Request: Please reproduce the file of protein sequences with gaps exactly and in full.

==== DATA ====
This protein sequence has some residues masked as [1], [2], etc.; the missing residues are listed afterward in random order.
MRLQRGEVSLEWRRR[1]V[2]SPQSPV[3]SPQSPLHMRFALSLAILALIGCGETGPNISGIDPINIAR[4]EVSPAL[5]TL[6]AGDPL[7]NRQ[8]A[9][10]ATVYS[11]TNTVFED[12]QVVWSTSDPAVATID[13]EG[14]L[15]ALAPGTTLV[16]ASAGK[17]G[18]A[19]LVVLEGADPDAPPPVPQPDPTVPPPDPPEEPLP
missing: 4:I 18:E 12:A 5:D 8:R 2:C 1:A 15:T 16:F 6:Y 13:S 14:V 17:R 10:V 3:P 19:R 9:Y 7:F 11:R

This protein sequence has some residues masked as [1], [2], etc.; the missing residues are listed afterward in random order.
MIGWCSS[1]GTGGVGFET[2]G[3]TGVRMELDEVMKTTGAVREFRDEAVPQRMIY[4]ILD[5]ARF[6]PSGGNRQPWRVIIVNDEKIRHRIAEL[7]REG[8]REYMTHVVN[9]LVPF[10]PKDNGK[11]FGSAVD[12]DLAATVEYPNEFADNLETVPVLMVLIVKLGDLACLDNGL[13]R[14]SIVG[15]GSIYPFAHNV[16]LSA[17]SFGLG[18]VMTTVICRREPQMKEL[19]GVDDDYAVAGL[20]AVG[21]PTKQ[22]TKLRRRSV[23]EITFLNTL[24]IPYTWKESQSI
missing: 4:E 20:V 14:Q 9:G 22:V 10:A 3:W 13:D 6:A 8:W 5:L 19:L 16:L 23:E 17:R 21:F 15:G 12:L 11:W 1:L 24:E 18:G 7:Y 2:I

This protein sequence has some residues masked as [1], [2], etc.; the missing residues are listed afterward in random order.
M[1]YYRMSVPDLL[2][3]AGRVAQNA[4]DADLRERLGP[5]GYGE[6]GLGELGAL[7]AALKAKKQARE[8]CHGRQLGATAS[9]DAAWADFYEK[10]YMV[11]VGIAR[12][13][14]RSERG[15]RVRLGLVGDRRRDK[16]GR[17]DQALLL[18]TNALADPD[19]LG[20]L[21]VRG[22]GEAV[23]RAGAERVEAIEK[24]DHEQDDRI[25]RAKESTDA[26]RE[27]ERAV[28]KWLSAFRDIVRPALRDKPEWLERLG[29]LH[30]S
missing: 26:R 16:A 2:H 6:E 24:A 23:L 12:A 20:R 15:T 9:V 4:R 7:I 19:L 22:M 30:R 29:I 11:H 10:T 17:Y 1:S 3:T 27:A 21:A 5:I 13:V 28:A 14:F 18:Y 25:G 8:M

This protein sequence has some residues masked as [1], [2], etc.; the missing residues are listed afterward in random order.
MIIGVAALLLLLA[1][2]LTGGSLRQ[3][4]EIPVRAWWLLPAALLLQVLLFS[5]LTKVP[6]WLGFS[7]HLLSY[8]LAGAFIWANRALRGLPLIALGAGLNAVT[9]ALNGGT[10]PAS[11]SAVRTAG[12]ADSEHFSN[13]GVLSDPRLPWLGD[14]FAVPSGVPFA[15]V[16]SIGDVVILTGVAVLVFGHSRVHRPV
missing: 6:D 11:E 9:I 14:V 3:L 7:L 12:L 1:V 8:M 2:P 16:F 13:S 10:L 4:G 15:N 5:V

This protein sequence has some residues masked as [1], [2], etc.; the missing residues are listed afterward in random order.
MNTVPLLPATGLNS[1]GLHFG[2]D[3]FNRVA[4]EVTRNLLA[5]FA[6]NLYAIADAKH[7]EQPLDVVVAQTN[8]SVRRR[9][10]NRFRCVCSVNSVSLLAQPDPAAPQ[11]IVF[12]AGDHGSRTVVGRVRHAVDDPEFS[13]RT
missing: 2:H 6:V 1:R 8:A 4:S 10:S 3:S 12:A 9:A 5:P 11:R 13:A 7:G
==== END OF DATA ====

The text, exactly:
This protein sequence has some residues masked as [1], [2], etc.; the missing residues are listed afterward in random order.
MRLQRGEVSLEWRRR[1]V[2]SPQSPV[3]SPQSPLHMRFALSLAILALIGCGETGPNISGIDPINIAR[4]EVSPAL[5]TL[6]AGDPL[7]NRQ[8]A[9][10]ATVYS[11]TNTVFED[12]QVVWSTSDPAVATID[13]EG[14]L[15]ALAPGTTLV[16]ASAGK[17]G[18]A[19]LVVLEGADPDAPPPVPQPDPTVPPPDPPEEPLP
missing: 4:I 18:E 12:A 5:D 8:R 2:C 1:A 15:T 16:F 6:Y 13:S 14:V 17:R 10:V 3:P 19:R 9:Y 7:F 11:R

This protein sequence has some residues masked as [1], [2], etc.; the missing residues are listed afterward in random order.
MIGWCSS[1]GTGGVGFET[2]G[3]TGVRMELDEVMKTTGAVREFRDEAVPQRMIY[4]ILD[5]ARF[6]PSGGNRQPWRVIIVNDEKIRHRIAEL[7]REG[8]REYMTHVVN[9]LVPF[10]PKDNGK[11]FGSAVD[12]DLAATVEYPNEFADNLETVPVLMVLIVKLGDLACLDNGL[13]R[14]SIVG[15]GSIYPFAHNV[16]LSA[17]SFGLG[18]VMTTVICRREPQMKEL[19]GVDDDYAVAGL[20]AVG[21]PTKQ[22]TKLRRRSV[23]EITFLNTL[24]IPYTWKESQSI
missing: 4:E 20:V 14:Q 9:G 22:V 10:A 3:W 13:D 6:A 8:W 5:L 19:L 16:L 23:E 17:R 21:F 15:G 12:L 11:W 1:L 24:E 18:G 7:Y 2:I

This protein sequence has some residues masked as [1], [2], etc.; the missing residues are listed afterward in random order.
M[1]YYRMSVPDLL[2][3]AGRVAQNA[4]DADLRERLGP[5]GYGE[6]GLGELGAL[7]AALKAKKQARE[8]CHGRQLGATAS[9]DAAWADFYEK[10]YMV[11]VGIAR[12][13][14]RSERG[15]RVRLGLVGDRRRDK[16]GR[17]DQALLL[18]TNALADPD[19]LG[20]L[21]VRG[22]GEAV[23]RAGAERVEAIEK[24]DHEQDDRI[25]RAKESTDA[26]RE[27]ERAV[28]KWLSAFRDIVRPALRDKPEWLERLG[29]LH[30]S
missing: 26:R 16:A 2:H 6:E 24:A 23:L 12:A 20:R 15:T 9:V 4:R 7:I 19:L 22:M 30:R 29:I 11:H 10:T 17:Y 1:S 3:T 27:A 21:A 5:I 13:V 28:A 14:F 18:Y 25:G 8:M

This protein sequence has some residues masked as [1], [2], etc.; the missing residues are listed afterward in random order.
MIIGVAALLLLLA[1][2]LTGGSLRQ[3][4]EIPVRAWWLLPAALLLQVLLFS[5]LTKVP[6]WLGFS[7]HLLSY[8]LAGAFIWANRALRGLPLIALGAGLNAVT[9]ALNGGT[10]PAS[11]SAVRTAG[12]ADSEHFSN[13]GVLSDPRLPWLGD[14]FAVPSGVPFA[15]V[16]SIGDVVILTGVAVLVFGHSRVHRPV
missing: 6:D 11:E 9:I 14:V 3:L 7:L 12:L 1:V 8:M 2:P 16:F 13:S 10:L 4:G 15:N 5:V

This protein sequence has some residues masked as [1], [2], etc.; the missing residues are listed afterward in random order.
MNTVPLLPATGLNS[1]GLHFG[2]D[3]FNRVA[4]EVTRNLLA[5]FA[6]NLYAIADAKH[7]EQPLDVVVAQTN[8]SVRRR[9][10]NRFRCVCSVNSVSLLAQPDPAAPQ[11]IVF[12]AGDHGSRTVVGRVRHAVDDPEFS[13]RT
missing: 2:H 6:V 1:R 8:A 4:S 10:S 3:S 12:A 9:A 5:P 11:R 13:A 7:G